Not just the mines of Kolar or Africa or the USA, but the flowing rivers of Assam, India, once had been a goldfield. Geographically the rivers of undivided Assam, which yielded gold, are Bhoroli, Dikrong and Subansiri, as per the “Report on the Administration of Assam”-editions of 1892-93 and 1901-02.
During the reign of Ahom King, Rajeshwar Singha (1751 to 1769 AD), gold was regularly washed from many rivers along the Assam valley; collected as much as 2500 ounces of gold every year from the region. During those days, gold was a tax collected against each individual per annum and went directly to the royal treasury.
Subansiri River, the highest carrier of gold particles, is known as “xuwon – xiri”(xuwon or huwon means gold and xiri or hiri is the flow) in the Assamese language.
A particular community of people, “Xonowal”(gold – washers), were engaged in thousands at these riverfronts to collect gold but was a hard nut to crack, of course.
As revealed in the scripts of “Axom Buronji,” these gold-washers selectively decided a gravelly shore near an eroded bank along the stream with weak river currents. The stream is diverted over the selected spot till the surface sand has been washed away and the gravelly strata exposed. Then, the auriferous sand is thrown on a bamboo made strainer, slightly tilted over a wooden trough, so that water and lighter substances runoff, while the gold and the heavier matter settle down at the bottom.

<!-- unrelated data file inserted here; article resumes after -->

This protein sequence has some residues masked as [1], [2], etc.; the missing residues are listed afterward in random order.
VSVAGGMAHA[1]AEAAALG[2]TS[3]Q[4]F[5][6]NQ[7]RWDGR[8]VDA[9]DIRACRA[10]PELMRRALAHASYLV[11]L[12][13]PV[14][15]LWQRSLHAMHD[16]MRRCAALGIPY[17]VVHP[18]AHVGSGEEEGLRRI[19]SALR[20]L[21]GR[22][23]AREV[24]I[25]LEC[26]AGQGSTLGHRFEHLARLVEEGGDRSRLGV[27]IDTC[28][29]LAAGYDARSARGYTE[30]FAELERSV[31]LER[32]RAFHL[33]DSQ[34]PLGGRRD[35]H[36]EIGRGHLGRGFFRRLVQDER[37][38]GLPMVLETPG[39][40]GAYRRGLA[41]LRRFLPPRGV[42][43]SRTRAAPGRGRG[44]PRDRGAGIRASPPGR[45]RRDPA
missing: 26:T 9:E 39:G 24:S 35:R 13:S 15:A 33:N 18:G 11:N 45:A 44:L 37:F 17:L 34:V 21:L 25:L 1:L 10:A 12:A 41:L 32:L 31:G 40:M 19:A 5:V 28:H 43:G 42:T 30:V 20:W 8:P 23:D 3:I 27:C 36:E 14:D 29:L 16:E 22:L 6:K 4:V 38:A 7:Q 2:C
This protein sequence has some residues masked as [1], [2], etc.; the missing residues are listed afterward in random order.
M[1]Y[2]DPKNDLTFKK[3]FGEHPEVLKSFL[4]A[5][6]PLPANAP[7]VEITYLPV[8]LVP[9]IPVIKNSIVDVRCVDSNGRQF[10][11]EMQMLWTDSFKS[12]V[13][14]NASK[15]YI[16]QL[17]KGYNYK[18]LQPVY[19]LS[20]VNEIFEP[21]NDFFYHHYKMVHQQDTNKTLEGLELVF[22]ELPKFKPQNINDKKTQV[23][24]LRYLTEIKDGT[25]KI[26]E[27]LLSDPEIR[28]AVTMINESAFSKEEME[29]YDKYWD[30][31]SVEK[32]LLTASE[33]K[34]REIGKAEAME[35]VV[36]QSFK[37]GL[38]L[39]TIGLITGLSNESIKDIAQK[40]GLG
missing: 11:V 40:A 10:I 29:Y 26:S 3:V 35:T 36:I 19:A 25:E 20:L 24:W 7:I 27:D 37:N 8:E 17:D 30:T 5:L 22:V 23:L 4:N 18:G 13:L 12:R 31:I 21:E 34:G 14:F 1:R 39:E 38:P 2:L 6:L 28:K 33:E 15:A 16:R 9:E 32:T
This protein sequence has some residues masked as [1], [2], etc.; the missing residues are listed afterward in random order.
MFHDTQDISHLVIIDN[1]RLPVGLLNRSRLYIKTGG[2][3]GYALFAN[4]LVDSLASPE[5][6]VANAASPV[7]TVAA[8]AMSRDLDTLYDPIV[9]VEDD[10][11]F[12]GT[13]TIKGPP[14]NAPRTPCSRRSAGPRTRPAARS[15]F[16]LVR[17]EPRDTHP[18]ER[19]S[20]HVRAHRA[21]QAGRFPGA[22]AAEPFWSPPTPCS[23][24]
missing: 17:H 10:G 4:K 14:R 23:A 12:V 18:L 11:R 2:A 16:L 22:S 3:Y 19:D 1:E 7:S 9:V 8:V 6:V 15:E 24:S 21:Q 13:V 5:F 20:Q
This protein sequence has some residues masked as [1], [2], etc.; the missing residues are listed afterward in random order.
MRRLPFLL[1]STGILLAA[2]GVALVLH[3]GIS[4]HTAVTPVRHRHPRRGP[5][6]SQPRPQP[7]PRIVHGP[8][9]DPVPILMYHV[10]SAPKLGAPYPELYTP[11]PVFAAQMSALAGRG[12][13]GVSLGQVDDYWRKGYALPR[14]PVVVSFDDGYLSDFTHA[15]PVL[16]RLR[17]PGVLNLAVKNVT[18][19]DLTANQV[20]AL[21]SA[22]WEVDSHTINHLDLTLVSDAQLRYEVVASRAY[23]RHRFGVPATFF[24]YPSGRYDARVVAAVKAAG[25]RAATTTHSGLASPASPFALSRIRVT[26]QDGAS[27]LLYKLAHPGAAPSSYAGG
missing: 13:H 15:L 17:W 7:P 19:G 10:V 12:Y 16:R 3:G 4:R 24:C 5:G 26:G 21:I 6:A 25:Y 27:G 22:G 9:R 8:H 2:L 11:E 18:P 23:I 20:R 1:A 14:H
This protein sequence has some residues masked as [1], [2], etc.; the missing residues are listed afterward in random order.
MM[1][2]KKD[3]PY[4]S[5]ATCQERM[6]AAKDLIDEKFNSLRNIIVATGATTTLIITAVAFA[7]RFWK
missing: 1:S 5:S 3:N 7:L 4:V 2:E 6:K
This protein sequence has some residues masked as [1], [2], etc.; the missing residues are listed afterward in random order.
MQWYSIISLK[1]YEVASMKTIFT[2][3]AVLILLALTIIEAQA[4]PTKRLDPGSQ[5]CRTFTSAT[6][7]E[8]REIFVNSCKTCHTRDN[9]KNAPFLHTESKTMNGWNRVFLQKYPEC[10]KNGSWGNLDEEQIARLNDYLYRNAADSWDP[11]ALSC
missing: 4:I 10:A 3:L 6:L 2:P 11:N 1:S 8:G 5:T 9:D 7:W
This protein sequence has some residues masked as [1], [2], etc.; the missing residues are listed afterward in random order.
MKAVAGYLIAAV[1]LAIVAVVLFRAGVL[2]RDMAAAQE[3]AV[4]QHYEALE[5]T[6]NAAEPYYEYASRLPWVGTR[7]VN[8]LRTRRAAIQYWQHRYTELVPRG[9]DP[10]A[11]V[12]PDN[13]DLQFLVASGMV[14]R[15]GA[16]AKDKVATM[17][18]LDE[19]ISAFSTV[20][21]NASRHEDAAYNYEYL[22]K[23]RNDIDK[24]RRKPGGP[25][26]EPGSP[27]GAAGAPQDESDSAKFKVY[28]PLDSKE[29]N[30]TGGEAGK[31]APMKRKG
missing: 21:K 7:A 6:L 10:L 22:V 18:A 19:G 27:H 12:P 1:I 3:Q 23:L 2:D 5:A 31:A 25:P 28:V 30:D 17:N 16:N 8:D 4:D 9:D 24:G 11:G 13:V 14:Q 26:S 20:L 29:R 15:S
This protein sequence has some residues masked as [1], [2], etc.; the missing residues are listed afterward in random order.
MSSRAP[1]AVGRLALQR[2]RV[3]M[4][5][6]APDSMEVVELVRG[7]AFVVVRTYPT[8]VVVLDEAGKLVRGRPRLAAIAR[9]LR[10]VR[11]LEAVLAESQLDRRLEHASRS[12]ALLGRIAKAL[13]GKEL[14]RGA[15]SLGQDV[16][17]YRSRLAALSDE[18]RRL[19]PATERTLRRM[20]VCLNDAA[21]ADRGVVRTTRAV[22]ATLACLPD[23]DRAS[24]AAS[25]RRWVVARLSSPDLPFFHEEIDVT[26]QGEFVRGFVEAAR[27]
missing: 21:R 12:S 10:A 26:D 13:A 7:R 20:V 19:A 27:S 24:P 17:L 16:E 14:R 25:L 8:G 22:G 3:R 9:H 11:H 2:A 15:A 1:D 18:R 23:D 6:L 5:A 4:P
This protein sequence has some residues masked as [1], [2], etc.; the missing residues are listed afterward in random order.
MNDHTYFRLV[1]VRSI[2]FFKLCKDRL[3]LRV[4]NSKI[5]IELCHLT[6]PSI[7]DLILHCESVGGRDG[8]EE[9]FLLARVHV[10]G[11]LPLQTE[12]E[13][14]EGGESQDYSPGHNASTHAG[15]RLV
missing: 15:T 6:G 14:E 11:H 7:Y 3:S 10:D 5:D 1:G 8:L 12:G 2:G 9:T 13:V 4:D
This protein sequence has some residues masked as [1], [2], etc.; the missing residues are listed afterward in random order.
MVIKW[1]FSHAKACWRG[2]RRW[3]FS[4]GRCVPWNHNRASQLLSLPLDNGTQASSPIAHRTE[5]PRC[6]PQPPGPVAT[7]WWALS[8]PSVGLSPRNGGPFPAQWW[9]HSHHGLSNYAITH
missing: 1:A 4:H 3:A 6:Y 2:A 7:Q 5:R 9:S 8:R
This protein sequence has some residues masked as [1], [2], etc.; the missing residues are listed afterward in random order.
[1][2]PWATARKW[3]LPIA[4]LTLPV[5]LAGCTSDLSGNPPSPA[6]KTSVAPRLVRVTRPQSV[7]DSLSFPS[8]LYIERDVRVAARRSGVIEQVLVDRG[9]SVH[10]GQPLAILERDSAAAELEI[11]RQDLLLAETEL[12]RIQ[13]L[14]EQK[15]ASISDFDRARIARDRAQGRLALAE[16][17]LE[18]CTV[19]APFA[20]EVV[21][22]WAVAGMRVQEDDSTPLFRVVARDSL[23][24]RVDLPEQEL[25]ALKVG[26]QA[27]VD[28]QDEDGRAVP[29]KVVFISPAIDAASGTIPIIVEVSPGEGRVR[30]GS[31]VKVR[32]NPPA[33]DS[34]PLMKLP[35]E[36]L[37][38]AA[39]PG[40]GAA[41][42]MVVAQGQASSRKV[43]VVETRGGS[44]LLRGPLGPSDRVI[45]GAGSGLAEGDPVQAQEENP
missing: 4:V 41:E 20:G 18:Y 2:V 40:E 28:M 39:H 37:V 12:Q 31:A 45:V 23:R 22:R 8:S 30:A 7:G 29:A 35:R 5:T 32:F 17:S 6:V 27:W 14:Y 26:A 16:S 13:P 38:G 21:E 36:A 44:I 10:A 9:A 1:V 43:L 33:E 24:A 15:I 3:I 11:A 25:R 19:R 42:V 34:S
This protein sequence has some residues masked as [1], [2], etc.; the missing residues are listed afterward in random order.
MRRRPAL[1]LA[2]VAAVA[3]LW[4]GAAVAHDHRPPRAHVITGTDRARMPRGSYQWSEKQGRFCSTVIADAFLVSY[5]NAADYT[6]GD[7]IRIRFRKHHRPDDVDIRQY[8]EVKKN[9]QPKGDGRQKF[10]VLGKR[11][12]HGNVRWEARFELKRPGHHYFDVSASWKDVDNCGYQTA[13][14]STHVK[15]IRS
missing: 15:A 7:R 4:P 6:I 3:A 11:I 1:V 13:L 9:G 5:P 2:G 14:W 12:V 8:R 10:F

The collected quantity of matter is transferred to another vessel and treated with quicksilver (now known as mercury) to attract the grains of gold. Next, this mixture of quicksilver and gold is heated in an open-mouthed shell-like utensil until the silver gets evaporated, leaving behind lime and gold. Finally, this mixture is thrown in a water vessel, where the lime gets dissolved with water and the precious metal sinks at the bottom.
As per an equation, the daily amount of gold yielded is equivalent to 20 grains on one day’s labour by three men, where 1 ton of sand rewards only 1 grain of gold.
With the advent of British colonial rule around 1833 in Assam, the tradition of this gold collection declined slowly when they abolished the head tax and instead introduced the land taxes.
As per a report published in the Indian Journal of Geosciences, Vol. 72 (1), Britishers, namely Major Hannay and Captain Dalton, annexe the region near Subansiri river (present Lakhimpur district of Assam) collected around 300 ounces of gold in the year 1853. As a result, the Xonowals were no longer allowed and were diverted from their traditional profession to wash and collect gold. Instead, the Britishers started exploiting these mineral resources by extorting the natives and imposing a high bidding rate if anyone seeks to get involved. Later by 1905, the practice was discontinued eventually for some socio-political reasons, which were tried to cover up as if it was a geological reason.